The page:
• elaborate all topics of business model and corporate goals. This has the advantage that we cover all topics that are more or less relevant for the company. However, this also has the risk that our strategy The advantage – we address all topics (and thus markets and target groups), leaving nothing out – is offset by the disadvantage of a possibly very high demand in terms of quantity and quality, as well as the risk that the strategy is not immediately convincing for the users in the case of a higher heterogeneity of topics.
  • Focus on topics with a specific priority. We focus on the topics that are particularly important for the success of the business model. With that, we don’t use other topics in social media.
  • Develop topics with high social media affinity. We focus on the topics that are particularly relevant in social media. This makes it easier for us to achieve an effect. Topics with low social media affinity promise less impact.
  • Develop topics with high competitive potential. We focus our strategy on the areas in which we are most likely to achieve competitive advantages because the competition is weak in these areas or does not take advantage of the opportunities available.

Of course, we can also combine these criteria accordingly, whereby each criterion naturally sharpens the strategy on the one hand, but also excludes topics. Strategy consists not least of the decision not to do something.

Strategy alternatives from the user benefit

We may be dealing with different meaningful user benefits. Firstly, because various attractive user benefits are still open – i.e. not used by the competition. Or because we are dealing with heterogeneous user groups that can only be successfully addressed via multiple user benefits. In the latter case, we are faced with the decision of whether we can agree on a user benefit and thus forego user groups but deploy a clear benefit that is attractive to all targeted users, or whether our strategy is double-tracked / multi-tracked and we thus address several user groups. In the latter case, we should also consider the risk that in this case we will not be sure to apply the appropriate UserBenefit for each user, and thus user groups will again not be reached.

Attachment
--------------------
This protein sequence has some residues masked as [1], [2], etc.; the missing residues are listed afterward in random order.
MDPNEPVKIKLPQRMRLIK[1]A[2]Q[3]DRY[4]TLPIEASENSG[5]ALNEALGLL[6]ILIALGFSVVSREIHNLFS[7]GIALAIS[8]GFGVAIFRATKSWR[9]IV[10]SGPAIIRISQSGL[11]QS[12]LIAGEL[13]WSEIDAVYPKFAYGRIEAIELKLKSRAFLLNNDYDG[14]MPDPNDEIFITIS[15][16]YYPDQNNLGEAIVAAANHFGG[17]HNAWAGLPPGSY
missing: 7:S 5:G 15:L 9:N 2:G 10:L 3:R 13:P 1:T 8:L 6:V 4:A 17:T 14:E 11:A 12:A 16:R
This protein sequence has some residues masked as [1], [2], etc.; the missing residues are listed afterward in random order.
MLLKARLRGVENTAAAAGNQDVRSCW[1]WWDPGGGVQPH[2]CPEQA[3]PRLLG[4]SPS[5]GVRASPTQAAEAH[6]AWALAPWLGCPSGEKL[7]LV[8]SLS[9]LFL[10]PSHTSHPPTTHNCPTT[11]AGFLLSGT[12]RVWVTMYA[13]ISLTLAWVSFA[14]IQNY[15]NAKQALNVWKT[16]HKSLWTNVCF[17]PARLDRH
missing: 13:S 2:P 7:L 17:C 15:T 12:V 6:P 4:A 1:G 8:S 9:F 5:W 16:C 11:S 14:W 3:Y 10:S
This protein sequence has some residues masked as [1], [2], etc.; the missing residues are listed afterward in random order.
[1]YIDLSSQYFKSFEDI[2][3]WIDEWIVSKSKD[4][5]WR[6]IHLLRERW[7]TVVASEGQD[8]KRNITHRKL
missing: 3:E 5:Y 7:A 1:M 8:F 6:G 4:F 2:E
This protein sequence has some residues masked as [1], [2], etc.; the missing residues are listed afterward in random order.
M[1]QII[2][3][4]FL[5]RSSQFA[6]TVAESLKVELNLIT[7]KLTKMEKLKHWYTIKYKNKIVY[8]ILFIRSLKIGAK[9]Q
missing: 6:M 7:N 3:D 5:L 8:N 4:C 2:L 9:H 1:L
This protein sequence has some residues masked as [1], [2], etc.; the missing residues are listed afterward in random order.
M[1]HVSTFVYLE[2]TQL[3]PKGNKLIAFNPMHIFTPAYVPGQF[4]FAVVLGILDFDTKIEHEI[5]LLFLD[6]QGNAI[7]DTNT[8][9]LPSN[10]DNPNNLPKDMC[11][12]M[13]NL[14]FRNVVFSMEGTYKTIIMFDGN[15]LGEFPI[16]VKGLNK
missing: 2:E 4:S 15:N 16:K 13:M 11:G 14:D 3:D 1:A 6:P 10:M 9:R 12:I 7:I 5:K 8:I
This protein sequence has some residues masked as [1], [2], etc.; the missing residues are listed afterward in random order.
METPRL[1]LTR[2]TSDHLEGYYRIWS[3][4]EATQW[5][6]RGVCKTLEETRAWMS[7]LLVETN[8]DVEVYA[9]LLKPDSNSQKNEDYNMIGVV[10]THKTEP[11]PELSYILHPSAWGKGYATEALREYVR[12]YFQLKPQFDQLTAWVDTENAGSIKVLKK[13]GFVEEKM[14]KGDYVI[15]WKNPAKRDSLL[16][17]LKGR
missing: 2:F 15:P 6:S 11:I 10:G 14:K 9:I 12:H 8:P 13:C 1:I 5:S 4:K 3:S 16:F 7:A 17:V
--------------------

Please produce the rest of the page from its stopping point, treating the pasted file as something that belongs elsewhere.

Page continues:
In addition, we may be faced with the decision of deploying a UserBenefit that is easier for the company to realize and easier to copy, or deploying a more sophisticated UserBenefit that is harder for the company to realize but harder for the competition to copy or balance.

Strategy alternatives from the usage formats

If we can choose between different usage formats or combinations of usage formats, for example, if the topics of our strategy are suitable for both an audience and a community, it can be useful not to commit immediately, but to develop a strategy version for both alternatives that shows all the advantages and disadvantages of each alternative. In particular, this prevents rash decisions for internal company reasons.

Strategy alternatives from participation

User engagement is a critical part of social media success. Depending on how we organize participation, the effort required can also vary considerably. The use of participation offerings depends both on the quality of the offering and here in particular on the concrete benefit from participation. We thus have corresponding requirements for other core strategy components (user benefits, motivation, channels) that help shape their content and from which various viable strategy alternatives can arise.

Strategy alternatives from motivation

The possible contents of the strategy component motivation can result in approaches for strategy alternatives, especially if we want to / can reward user involvement (participation) through motivation systems.

Strategy alternatives from the social media channels

The other core strategy components result in requirements for the social media channels, which can lead to different strategy versions consisting, for example, of different combinations of external and in-house social media channels. If, for example, we need social media channels from the usage format or participation with services that cannot be realized by external platforms, we are faced with the strategically relevant alternative of

  • to meet these requirements with their own platforms.
  • forego the usage format and its benefits, or set user participation at a lower level with less impact.

Strategy alternatives from the corporate benefit

Strategy alternatives from the company benefit can result from the situation that we cannot realize a certain company benefit with the recommended courses of action in the competitive situation, but this company benefit appears to be so important that it should not be taken out of the strategy development immediately, but a strategy alternative should be sought for it.

Evaluation of strategy alternatives